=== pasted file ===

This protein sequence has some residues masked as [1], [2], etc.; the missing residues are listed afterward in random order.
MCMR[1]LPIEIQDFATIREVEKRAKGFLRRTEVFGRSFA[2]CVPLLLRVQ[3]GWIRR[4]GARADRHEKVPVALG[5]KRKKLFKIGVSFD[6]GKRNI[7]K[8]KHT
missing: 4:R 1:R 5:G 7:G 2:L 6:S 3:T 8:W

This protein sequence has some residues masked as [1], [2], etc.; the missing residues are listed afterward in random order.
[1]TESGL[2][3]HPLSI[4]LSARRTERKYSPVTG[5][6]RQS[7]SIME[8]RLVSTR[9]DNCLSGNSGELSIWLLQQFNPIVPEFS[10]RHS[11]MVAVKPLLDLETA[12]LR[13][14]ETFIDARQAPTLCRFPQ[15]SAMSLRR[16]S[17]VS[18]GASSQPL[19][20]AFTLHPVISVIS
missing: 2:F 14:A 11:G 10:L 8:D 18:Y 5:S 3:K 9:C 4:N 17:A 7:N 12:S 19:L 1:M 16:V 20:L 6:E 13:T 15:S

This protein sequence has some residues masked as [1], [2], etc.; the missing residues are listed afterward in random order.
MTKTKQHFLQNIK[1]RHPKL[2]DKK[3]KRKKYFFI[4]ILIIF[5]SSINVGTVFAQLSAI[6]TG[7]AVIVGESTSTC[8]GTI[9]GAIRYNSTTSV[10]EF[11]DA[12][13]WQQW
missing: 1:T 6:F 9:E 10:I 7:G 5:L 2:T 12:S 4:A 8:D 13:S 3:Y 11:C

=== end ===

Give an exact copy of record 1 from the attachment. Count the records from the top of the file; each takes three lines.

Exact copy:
This protein sequence has some residues masked as [1], [2], etc.; the missing residues are listed afterward in random order.
MCMR[1]LPIEIQDFATIREVEKRAKGFLRRTEVFGRSFA[2]CVPLLLRVQ[3]GWIRR[4]GARADRHEKVPVALG[5]KRKKLFKIGVSFD[6]GKRNI[7]K[8]KHT
missing: 4:R 1:R 5:G 7:G 2:L 6:S 3:T 8:W